At this point in the ‘Mission: Impossible’ franchise, has the movie-going public finally realized that it has taken star Tom Cruise, and his alter ego Ethan Hunt, for granted after all these years? Public opinion has now shifted from ‘wow, that crazy, couch-jumping Tom Cruise is a middle-aged show-off’ to ‘wow, this 56-year-old (?!!) star is pushing himself to the absolute limits just to entertain the masses and respect is due!” With the latest entry in the franchise ‘Fallout’, the sixth in the series, and first to be helmed by the same writer / director (Christopher McQuarrie, now with a sole writing credit), Cruise and co. have crafted an exhilarating, perfect piece of blockbuster entertainment. The movie not only raises the stakes within its storyline for its returning characters, but for action movies in general, a genre that has increasingly relied on CGI vs expertly crafted tactile set pieces that work so well here.
In contrast to the relatively stand-alone missions of ‘Impossible’s past, ‘Fallout’ literally and symbolically expands upon previous entries, most significantly from 2015’s brilliant ‘Rogue Nation’. Taking place two years after the events of the last film, disgruntled former British spy, turned Ethan Hunt nemesis, Solomon Lane (Sean Harris, sporting a gruff beard but still a sniveling ratty personality) remains in custody, but has inspired others, dubbed The Apostles, to continue his work of dismantling world government institutions and causing global instability. The movie opens with an exposition dump in the form of a mission brief for Cruise’s Hunt, as he and his team (returnees Simon Pegg as Benjy and Ving Rhames as Luther) are tasked with retrieving a cache of plutonium soon to be used for nefarious purposes. Thus begins a location-hopping series of ever-escalating sequences of intrigue and action, where Hunt and crew are tested mentally, physically, and emotionally by friends and foes both old and new.
Impossible Mission Force (IMF), the covert government espionage group, is now led by Alec Baldwin’s Secretary Hunley, and as set up previously, is at constant odds with the CIA, here embodied by Angela Bassett’s skeptical Sloane. Inserting herself into the mix, she forces Hunt to pair up with her thuggish CIA assassin, Walker, introducing the hulking presence of Henry Cavill, a stark and surprising contrast to Cruise physically. Usually in action movies, a brute figure is used to intimidate the star in a threatening, sometimes comedic manner (think Indiana Jones), but here, Cavill is a presence throughout, and in a unique choice, is shown in frame, unironically juxtaposed with the much smaller Cruise. In effect, this pairing furthers Cruise’s eschewing of vanity in these later projects, making Hunt a sympathetic character, who is not above showing fear and pain. He may be an indestructible action hero, but he certainly doesn’t make it look easy. It’s also not easy for Hunt to have any kind of romantic entanglement, evidenced by the return in this movie of the two women who have come to have the most impact on him emotionally (Michelle Monaghan doing a bit more than a cameo, and the truly fantastic Rebecca Ferguson, reprising her role as Ilsa Faust, the very capable MI-6 spy from ‘Rogue Nation’). In Paris and London, he also runs into The White Widow, the surprise daughter of arms dealer Max (Vanessa Redgrave’s delightful scenery chewer from the original M:I), played wonderfully by ‘The Crown’s Vanessa Kirby, who seems to be having the most fun, displaying as much sexual tension with Ethan as her mom did before.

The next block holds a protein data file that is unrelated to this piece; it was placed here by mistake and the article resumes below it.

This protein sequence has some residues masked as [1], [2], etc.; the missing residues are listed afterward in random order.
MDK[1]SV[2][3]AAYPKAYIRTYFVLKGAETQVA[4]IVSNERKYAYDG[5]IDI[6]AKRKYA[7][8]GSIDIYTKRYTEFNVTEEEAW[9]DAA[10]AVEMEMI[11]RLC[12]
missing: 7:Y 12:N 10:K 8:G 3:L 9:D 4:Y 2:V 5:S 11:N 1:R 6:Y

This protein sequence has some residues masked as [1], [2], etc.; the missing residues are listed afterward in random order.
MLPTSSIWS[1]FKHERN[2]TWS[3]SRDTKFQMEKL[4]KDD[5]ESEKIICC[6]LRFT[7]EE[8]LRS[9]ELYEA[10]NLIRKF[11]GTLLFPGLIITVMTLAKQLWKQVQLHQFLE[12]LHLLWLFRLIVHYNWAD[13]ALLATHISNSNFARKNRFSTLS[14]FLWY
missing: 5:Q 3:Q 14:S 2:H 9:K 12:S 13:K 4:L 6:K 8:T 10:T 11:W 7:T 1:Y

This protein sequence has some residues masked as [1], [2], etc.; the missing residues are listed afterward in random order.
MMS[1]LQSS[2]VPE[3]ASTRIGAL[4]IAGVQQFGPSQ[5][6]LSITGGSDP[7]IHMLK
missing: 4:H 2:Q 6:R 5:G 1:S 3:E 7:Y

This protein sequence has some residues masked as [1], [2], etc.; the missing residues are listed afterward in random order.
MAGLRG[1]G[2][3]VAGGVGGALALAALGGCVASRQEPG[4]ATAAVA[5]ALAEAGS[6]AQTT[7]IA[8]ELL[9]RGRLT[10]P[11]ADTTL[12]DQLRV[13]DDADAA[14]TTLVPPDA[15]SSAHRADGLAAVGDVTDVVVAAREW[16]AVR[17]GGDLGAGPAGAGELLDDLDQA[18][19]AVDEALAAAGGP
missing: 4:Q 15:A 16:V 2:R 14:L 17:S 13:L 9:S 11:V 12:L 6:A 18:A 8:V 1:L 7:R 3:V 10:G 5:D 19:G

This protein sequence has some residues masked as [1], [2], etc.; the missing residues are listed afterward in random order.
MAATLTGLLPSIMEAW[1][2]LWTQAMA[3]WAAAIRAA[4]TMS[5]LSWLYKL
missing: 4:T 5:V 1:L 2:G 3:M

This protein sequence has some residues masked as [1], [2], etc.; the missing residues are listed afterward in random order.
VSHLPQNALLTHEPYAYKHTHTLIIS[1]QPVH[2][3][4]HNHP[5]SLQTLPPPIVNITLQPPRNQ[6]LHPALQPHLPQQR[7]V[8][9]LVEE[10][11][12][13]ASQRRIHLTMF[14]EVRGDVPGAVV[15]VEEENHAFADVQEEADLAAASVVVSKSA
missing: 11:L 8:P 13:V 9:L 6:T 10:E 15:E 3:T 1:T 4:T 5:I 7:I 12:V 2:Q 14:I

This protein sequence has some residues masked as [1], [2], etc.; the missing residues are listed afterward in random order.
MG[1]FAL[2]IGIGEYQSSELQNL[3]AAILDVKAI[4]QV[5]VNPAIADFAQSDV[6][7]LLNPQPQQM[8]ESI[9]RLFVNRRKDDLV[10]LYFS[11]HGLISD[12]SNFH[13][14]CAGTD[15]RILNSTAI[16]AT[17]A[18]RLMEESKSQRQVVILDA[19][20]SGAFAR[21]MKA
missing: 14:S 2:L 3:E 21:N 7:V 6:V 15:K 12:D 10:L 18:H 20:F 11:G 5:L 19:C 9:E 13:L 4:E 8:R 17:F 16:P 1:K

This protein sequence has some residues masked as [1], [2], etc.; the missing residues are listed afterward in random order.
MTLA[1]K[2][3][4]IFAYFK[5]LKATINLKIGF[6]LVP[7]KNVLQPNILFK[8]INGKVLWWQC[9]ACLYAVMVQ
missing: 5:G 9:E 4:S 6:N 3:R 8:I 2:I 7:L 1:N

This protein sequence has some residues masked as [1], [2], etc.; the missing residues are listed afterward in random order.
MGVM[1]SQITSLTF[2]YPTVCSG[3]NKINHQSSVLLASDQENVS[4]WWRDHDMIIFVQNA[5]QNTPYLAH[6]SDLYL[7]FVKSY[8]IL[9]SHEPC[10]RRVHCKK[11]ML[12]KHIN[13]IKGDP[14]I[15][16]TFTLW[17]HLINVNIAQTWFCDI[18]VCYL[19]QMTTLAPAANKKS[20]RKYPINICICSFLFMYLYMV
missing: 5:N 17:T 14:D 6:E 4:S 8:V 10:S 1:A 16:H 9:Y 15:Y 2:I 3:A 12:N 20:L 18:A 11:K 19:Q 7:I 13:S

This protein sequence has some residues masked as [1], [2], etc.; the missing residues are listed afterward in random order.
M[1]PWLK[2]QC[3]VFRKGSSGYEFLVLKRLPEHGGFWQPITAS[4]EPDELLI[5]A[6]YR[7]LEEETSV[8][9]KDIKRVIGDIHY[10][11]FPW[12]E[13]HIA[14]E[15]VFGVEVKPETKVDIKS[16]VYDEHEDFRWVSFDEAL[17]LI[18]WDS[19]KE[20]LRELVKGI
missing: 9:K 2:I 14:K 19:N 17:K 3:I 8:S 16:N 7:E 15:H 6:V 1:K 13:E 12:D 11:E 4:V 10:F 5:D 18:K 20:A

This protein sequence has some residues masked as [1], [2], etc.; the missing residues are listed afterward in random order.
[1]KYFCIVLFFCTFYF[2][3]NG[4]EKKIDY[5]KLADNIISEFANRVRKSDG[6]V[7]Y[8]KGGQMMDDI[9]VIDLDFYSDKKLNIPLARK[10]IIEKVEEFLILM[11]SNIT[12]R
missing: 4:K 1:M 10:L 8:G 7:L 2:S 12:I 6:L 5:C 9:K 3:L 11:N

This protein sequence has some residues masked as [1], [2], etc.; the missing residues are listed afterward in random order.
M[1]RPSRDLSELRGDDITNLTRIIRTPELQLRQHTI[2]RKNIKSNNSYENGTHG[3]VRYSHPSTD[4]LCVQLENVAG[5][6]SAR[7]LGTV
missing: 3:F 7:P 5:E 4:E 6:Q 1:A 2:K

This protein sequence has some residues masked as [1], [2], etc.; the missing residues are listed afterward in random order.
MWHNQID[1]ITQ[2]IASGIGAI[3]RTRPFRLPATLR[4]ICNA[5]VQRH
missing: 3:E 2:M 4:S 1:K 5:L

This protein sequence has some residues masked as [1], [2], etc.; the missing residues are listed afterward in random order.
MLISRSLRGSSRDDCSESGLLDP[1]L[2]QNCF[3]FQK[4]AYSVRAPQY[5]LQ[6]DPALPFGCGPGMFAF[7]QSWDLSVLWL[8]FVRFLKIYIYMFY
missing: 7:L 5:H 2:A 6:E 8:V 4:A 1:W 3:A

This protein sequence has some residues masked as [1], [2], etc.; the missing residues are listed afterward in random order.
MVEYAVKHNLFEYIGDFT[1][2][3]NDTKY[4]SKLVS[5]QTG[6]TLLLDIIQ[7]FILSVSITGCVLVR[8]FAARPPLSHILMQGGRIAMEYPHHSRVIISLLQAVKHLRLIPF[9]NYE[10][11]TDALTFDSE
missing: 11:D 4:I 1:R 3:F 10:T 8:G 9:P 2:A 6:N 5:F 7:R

By the time the principals make their way to Kashmir, the movie has featured some of the most incredible stunts, fights, chases, double-crosses, fake-outs, and RUNNING ever captured on film, but nothing can prepare a fully primed audience for the absolutely amazing death-defying sequences to come. As widely reported on, Cruise himself makes it a point to do his own stunts and learn new skills for each movie (piloting a helicopter for this one), all in service of giving audiences a memorably authentic experience. All of these moments are expertly written and captured by McQuarrie in a way that maximizes enjoyment and destroys chair arms. To call ‘Mission: Impossible – Fallout’ a thrill-ride is to do it a disservice. The movie is a total marvel of big screen amazement, one imbued with a sense of care and calibration, but that still understands what an audience craves, thought-provoking spectacle that treats the viewer and its cast and crew with respect, admiration, and probably MOST importantly, with a smile . . .
Written & Directed By: Christopher McQuarrie
Running Time: 147 min.
* * * * (out of 4 stars) -OR- A